Music Review: My Morning Jacket

It Still Moves

Jim James

Spring 2016 | CD/LP/Digital

Genre: Kentucky Fried Rock & Reverb

This classic re-issue is long over-due and contains some real gems and glimpses of the very bright future ahead of a much younger Jim James.

It sounds like Jim James recorded his breathy choruses and layered them up in a big ol’ Kentucky silo. He did that and it pays off on the record that turned all ears to a band of very metal-looking artists with flying Vs and stringy shoulder length hair. “It Still Moves” wasn’t the first MMJ album, but it was the first one that got heads-turning, toes-tapping, and asses shaking in a big way.

“It Still Moves” was first release in 2002 and that reverb-drenched fuzzed-up guitar and crunchy organ groove perfected by few became that My Morning Jacket/Jim James sound. Iconic, southern-tinged rock, perfected with space and time; luscious vocals cascading with all-natural corn fed reverb like a waterfall of pure emotion, built within layers of synths and sounds and stomping beats. This is one of the seminal rock records of the next generation of classic rockers.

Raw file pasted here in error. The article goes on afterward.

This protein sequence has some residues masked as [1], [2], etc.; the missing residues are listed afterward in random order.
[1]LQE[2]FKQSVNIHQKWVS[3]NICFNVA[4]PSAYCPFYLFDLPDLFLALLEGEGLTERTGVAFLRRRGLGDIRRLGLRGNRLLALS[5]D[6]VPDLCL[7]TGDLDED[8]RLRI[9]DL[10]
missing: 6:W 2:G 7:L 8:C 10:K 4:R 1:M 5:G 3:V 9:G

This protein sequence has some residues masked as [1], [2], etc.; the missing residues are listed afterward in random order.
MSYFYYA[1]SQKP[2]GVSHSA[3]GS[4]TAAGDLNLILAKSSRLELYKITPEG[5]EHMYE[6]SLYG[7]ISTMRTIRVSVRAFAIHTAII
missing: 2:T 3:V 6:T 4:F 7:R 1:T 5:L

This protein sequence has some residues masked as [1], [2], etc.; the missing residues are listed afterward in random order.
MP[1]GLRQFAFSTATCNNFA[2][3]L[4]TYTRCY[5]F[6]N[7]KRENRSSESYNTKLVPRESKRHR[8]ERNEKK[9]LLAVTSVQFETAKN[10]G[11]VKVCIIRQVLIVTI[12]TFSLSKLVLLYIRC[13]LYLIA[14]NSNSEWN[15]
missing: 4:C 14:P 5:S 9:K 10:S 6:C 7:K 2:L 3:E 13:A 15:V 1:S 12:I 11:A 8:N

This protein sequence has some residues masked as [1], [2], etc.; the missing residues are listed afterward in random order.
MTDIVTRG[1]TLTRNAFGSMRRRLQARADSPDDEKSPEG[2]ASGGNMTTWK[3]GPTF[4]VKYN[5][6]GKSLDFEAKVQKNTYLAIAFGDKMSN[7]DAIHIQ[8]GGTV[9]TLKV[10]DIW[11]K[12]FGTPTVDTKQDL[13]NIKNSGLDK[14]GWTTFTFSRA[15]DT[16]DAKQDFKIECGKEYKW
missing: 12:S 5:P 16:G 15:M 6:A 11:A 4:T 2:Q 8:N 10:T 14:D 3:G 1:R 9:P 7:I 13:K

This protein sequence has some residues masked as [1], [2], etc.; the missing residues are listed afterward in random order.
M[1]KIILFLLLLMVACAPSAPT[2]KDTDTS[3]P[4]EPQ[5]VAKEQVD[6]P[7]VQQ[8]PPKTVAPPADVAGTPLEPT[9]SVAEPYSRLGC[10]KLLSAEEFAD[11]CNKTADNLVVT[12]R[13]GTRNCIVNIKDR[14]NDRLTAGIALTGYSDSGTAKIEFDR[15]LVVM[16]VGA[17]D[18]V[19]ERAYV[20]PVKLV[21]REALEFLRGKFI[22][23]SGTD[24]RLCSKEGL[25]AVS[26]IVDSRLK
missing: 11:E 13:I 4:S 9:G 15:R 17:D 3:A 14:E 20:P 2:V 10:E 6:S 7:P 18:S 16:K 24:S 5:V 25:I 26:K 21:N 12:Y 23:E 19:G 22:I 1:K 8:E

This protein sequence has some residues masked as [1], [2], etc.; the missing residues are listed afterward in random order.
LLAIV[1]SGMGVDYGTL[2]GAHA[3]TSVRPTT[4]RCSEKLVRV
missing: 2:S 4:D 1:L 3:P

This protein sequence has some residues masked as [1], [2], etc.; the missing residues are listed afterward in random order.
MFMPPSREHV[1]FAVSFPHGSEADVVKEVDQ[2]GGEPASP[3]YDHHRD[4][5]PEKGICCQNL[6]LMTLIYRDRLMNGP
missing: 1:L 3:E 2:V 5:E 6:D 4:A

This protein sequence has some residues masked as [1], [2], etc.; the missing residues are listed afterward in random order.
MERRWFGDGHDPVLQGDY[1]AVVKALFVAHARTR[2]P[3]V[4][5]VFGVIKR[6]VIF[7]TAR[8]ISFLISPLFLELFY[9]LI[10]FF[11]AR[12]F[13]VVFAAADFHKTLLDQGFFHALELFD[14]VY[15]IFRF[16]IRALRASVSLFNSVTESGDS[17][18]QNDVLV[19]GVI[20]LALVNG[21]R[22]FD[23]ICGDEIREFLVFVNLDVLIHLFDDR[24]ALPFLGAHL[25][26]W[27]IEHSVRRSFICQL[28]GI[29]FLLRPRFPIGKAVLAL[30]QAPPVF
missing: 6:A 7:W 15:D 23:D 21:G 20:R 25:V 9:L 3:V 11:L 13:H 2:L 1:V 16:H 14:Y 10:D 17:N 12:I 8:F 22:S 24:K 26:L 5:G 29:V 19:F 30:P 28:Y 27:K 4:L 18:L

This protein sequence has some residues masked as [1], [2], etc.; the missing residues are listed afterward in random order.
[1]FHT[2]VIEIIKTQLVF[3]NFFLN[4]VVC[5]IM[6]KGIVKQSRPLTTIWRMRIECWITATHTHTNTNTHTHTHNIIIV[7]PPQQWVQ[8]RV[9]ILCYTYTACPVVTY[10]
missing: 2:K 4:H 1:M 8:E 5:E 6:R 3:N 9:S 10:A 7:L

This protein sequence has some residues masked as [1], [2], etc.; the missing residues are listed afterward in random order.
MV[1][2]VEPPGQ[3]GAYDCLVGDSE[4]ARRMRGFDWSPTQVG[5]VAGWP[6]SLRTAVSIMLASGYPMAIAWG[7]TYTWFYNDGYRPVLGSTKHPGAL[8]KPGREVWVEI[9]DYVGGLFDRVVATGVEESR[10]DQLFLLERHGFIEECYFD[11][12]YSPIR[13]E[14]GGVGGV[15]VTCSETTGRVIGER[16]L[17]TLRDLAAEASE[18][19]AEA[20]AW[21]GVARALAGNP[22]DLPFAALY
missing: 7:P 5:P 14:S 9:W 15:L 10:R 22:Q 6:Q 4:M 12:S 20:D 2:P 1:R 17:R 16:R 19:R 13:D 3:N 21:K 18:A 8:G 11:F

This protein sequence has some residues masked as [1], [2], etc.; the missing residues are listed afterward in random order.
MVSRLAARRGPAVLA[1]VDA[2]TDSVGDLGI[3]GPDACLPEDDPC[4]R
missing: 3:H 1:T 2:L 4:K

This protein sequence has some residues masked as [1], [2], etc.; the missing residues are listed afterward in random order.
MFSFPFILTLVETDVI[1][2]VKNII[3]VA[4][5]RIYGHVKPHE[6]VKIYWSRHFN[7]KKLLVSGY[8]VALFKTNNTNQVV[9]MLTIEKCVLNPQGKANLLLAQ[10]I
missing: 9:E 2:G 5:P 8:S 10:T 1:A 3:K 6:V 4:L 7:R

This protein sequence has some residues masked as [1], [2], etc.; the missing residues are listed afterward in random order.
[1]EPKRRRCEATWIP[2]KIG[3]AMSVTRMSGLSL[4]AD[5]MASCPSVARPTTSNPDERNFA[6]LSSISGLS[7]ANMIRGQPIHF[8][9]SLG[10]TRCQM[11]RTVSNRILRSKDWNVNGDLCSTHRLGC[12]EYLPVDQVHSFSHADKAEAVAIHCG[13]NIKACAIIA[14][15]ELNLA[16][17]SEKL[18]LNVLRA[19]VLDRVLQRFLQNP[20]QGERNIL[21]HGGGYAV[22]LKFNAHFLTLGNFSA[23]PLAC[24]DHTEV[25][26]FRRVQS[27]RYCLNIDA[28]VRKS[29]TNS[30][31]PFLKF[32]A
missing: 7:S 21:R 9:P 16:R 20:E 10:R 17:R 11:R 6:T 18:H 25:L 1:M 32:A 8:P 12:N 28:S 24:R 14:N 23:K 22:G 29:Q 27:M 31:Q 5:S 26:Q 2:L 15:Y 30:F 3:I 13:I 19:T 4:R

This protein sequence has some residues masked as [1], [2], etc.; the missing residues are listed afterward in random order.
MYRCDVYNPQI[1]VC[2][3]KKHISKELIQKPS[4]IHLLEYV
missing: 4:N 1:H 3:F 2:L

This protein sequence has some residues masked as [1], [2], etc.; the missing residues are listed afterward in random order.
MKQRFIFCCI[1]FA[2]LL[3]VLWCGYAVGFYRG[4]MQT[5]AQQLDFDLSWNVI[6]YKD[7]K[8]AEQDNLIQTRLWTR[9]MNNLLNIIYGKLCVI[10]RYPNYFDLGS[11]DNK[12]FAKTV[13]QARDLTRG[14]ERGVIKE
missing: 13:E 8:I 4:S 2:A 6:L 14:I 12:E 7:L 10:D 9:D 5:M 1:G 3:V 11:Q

The album is perfectly paced and layered with jaunting rockers with plenty of thick Gibson guitar tone and lots of slide and even the occasional pop of brass. Solid and driving lead from James’ guitar leads the fuzzy followers into a frenzy that leaves you tired from dancing in your mind. There is some seriously dirty Hammond Organ with that Leslie swirl that harkens to some of the darker sounds from the dusty garages and halls of the late 60s. Dirty. Like your martini or ex-wife perhaps.

James and crew show you what happens when guitars are used properly, and the splendor of a Skynyrd hoe-down gives way to a Floydian strip, big sound, big vocals, plenty of spaces in all the right places.

This big re-issue comes after MMJ’s massive “Waterfall,” and a stint in the studio producing the latest from Ray LaMontagne. Plenty of bonus material has been un-earthed, fossils and relics tha tell the story of the past, the early ideas that would become an instant American rock and roll classic.